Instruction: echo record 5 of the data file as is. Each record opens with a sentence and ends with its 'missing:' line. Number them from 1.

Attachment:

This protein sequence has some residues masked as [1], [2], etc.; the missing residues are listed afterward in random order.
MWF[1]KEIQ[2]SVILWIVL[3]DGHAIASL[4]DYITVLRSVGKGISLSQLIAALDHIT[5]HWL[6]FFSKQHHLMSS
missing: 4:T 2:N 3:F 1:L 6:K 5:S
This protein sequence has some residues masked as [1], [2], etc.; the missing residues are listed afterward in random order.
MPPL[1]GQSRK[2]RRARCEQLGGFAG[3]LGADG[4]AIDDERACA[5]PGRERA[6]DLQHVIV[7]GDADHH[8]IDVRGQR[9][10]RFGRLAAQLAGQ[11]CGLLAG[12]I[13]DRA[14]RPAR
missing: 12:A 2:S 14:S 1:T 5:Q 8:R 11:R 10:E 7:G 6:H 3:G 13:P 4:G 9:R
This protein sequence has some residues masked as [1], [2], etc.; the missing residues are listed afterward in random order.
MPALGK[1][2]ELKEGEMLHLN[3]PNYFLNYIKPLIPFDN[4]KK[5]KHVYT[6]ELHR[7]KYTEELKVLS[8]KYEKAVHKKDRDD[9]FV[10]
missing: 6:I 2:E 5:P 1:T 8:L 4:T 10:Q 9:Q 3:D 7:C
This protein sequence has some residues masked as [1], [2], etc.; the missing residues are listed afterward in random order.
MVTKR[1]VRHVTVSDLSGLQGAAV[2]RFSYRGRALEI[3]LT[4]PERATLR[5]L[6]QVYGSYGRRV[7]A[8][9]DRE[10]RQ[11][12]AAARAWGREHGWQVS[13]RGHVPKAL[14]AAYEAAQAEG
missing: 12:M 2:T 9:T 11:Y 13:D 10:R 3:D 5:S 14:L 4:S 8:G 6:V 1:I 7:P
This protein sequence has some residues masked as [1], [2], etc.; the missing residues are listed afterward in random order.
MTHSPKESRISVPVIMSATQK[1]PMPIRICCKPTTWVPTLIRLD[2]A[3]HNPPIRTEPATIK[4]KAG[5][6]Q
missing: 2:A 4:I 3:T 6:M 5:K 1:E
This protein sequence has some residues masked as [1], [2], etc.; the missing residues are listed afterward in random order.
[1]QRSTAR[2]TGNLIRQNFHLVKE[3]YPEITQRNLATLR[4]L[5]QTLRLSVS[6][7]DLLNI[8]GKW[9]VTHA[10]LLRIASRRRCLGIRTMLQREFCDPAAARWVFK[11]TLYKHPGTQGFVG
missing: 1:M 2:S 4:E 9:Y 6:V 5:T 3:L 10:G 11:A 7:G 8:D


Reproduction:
This protein sequence has some residues masked as [1], [2], etc.; the missing residues are listed afterward in random order.
MTHSPKESRISVPVIMSATQK[1]PMPIRICCKPTTWVPTLIRLD[2]A[3]HNPPIRTEPATIK[4]KAG[5][6]Q
missing: 2:A 4:I 3:T 6:M 5:K 1:E